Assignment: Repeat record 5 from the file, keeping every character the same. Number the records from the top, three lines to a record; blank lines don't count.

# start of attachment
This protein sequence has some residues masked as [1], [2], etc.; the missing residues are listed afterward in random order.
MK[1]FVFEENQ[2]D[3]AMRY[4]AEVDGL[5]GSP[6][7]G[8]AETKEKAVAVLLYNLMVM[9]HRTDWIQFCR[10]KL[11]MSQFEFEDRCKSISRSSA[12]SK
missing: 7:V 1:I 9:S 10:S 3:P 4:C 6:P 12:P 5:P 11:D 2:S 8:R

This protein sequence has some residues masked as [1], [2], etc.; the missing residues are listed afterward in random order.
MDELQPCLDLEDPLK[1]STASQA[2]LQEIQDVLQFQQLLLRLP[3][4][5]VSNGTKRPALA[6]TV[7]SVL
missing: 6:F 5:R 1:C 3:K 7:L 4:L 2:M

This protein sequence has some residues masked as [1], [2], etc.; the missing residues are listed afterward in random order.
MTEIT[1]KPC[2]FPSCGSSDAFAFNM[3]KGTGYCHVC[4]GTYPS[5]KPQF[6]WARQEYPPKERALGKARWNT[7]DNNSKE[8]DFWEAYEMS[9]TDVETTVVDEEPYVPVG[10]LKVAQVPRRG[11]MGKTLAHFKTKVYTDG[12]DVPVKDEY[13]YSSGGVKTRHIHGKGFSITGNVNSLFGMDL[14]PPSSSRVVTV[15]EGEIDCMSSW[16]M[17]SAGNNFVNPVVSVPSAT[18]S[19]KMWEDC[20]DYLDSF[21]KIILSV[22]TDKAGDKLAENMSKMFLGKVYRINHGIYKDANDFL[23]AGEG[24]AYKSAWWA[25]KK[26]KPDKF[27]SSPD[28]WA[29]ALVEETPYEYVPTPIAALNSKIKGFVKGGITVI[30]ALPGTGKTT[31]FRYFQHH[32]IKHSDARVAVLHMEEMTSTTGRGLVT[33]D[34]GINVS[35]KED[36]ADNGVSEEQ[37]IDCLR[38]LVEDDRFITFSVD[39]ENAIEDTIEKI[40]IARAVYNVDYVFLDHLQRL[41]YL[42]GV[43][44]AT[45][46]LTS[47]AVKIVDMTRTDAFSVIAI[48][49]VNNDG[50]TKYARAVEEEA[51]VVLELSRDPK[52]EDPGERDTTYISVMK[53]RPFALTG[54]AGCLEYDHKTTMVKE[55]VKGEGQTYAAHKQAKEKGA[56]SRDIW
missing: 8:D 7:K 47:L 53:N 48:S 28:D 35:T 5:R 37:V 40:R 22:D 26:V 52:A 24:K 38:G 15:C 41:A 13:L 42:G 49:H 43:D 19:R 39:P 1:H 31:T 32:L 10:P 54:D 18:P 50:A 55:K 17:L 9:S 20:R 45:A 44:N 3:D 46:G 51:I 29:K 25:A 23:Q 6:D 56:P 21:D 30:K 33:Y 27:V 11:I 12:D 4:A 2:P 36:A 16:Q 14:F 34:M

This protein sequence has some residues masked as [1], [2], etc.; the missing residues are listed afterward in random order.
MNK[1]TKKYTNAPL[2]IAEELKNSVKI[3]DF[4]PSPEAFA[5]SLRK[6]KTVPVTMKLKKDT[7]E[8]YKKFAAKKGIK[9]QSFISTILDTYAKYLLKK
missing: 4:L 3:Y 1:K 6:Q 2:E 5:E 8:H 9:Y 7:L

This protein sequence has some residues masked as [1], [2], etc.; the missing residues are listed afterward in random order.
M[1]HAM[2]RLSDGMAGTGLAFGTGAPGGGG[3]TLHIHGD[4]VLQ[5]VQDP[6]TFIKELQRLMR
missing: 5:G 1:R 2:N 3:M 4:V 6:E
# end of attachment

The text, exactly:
This protein sequence has some residues masked as [1], [2], etc.; the missing residues are listed afterward in random order.
M[1]HAM[2]RLSDGMAGTGLAFGTGAPGGGG[3]TLHIHGD[4]VLQ[5]VQDP[6]TFIKELQRLMR
missing: 5:G 1:R 2:N 3:M 4:V 6:E